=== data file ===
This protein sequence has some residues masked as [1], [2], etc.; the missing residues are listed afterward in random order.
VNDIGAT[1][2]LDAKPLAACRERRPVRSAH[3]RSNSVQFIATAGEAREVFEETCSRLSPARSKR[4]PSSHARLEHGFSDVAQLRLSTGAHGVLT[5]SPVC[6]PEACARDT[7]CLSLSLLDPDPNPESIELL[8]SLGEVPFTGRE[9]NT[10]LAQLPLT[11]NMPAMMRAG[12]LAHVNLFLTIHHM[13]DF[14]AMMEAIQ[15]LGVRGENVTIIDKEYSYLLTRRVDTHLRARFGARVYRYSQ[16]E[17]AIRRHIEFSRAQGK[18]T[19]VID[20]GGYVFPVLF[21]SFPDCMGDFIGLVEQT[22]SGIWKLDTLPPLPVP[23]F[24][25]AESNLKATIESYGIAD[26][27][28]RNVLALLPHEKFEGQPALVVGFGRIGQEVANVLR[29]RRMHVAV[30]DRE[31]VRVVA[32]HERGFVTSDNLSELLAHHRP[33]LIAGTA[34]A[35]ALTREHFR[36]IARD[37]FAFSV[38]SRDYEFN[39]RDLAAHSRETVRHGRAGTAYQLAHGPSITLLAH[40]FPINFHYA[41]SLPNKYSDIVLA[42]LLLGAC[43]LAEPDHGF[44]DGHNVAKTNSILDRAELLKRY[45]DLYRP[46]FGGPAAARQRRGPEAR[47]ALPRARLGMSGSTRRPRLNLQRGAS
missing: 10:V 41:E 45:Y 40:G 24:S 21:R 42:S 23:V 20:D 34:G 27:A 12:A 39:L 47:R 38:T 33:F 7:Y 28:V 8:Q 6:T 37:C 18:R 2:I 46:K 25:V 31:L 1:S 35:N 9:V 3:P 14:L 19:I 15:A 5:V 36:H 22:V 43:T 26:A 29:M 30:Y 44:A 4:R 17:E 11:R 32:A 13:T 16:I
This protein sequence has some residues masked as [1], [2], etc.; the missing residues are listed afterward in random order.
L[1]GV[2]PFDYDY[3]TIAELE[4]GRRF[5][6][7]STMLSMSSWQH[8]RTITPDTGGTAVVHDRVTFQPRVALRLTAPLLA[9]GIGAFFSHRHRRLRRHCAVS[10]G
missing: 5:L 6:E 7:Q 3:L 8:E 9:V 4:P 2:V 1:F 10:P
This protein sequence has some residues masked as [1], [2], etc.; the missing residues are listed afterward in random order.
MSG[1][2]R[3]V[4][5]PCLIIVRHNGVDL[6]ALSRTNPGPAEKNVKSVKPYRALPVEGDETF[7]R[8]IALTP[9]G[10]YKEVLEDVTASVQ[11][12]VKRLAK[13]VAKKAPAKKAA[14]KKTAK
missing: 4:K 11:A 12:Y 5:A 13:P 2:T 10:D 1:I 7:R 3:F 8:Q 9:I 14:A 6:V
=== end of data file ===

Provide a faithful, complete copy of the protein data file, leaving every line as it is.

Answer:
This protein sequence has some residues masked as [1], [2], etc.; the missing residues are listed afterward in random order.
VNDIGAT[1][2]LDAKPLAACRERRPVRSAH[3]RSNSVQFIATAGEAREVFEETCSRLSPARSKR[4]PSSHARLEHGFSDVAQLRLSTGAHGVLT[5]SPVC[6]PEACARDT[7]CLSLSLLDPDPNPESIELL[8]SLGEVPFTGRE[9]NT[10]LAQLPLT[11]NMPAMMRAG[12]LAHVNLFLTIHHM[13]DF[14]AMMEAIQ[15]LGVRGENVTIIDKEYSYLLTRRVDTHLRARFGARVYRYSQ[16]E[17]AIRRHIEFSRAQGK[18]T[19]VID[20]GGYVFPVLF[21]SFPDCMGDFIGLVEQT[22]SGIWKLDTLPPLPVP[23]F[24][25]AESNLKATIESYGIAD[26][27][28]RNVLALLPHEKFEGQPALVVGFGRIGQEVANVLR[29]RRMHVAV[30]DRE[31]VRVVA[32]HERGFVTSDNLSELLAHHRP[33]LIAGTA[34]A[35]ALTREHFR[36]IARD[37]FAFSV[38]SRDYEFN[39]RDLAAHSRETVRHGRAGTAYQLAHGPSITLLAH[40]FPINFHYA[41]SLPNKYSDIVLA[42]LLLGAC[43]LAEPDHGF[44]DGHNVAKTNSILDRAELLKRY[45]DLYRP[46]FGGPAAARQRRGPEAR[47]ALPRARLGMSGSTRRPRLNLQRGAS
missing: 10:V 41:E 45:Y 40:G 24:S 21:R 42:S 23:V 20:D 34:G 27:A 12:A 39:L 47:R 38:T 33:F 7:Y 28:V 8:Q 6:T 37:C 18:R 2:I 46:K 25:V 31:L 1:S 35:N 9:V 3:P 14:L 19:I 15:A 5:V 36:H 22:V 43:T 26:A 29:M 30:Y 44:A 4:R 17:E 11:R 32:A 13:T 16:I
This protein sequence has some residues masked as [1], [2], etc.; the missing residues are listed afterward in random order.
L[1]GV[2]PFDYDY[3]TIAELE[4]GRRF[5][6][7]STMLSMSSWQH[8]RTITPDTGGTAVVHDRVTFQPRVALRLTAPLLA[9]GIGAFFSHRHRRLRRHCAVS[10]G
missing: 5:L 6:E 7:Q 3:L 8:E 9:V 4:P 2:V 1:F 10:P
This protein sequence has some residues masked as [1], [2], etc.; the missing residues are listed afterward in random order.
MSG[1][2]R[3]V[4][5]PCLIIVRHNGVDL[6]ALSRTNPGPAEKNVKSVKPYRALPVEGDETF[7]R[8]IALTP[9]G[10]YKEVLEDVTASVQ[11][12]VKRLAK[13]VAKKAPAKKAA[14]KKTAK
missing: 4:K 11:A 12:Y 5:A 13:P 2:T 10:D 1:I 7:R 3:F 8:Q 9:I 14:A 6:V